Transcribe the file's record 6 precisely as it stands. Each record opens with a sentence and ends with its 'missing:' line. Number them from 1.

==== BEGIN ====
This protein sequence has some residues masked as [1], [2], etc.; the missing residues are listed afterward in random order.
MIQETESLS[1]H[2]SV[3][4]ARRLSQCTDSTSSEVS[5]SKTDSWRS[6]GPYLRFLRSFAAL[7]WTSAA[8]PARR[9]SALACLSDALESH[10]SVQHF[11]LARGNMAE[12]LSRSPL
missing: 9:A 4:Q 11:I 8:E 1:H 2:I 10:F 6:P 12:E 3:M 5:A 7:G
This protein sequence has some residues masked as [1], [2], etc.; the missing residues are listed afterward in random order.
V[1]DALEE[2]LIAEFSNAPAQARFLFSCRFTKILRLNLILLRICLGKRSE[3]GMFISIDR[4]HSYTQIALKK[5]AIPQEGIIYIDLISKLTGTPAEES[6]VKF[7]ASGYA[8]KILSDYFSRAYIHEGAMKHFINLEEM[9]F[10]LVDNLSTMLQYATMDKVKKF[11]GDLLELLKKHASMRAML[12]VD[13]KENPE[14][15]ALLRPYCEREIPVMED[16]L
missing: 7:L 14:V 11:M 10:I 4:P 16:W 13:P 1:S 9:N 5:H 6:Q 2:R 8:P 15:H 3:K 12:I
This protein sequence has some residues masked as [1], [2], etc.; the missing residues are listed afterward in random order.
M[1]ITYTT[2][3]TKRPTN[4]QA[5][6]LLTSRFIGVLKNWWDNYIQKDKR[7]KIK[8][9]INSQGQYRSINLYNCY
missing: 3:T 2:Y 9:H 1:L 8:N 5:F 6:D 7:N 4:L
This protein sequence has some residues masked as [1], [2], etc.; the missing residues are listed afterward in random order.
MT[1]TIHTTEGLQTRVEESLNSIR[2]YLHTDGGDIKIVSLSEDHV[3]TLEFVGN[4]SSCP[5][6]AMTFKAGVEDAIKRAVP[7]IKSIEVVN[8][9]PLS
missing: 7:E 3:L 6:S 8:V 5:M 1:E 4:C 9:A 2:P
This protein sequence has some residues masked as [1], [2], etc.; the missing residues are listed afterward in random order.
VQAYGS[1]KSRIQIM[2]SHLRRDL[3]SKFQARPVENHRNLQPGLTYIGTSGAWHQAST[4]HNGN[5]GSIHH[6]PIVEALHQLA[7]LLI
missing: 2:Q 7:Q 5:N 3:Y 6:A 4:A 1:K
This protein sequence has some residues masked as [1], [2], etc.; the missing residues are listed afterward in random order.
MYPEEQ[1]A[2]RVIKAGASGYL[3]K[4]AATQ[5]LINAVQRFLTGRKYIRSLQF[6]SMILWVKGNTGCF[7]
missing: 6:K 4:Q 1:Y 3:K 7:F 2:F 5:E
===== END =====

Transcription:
This protein sequence has some residues masked as [1], [2], etc.; the missing residues are listed afterward in random order.
MYPEEQ[1]A[2]RVIKAGASGYL[3]K[4]AATQ[5]LINAVQRFLTGRKYIRSLQF[6]SMILWVKGNTGCF[7]
missing: 6:K 4:Q 1:Y 3:K 7:F 2:F 5:E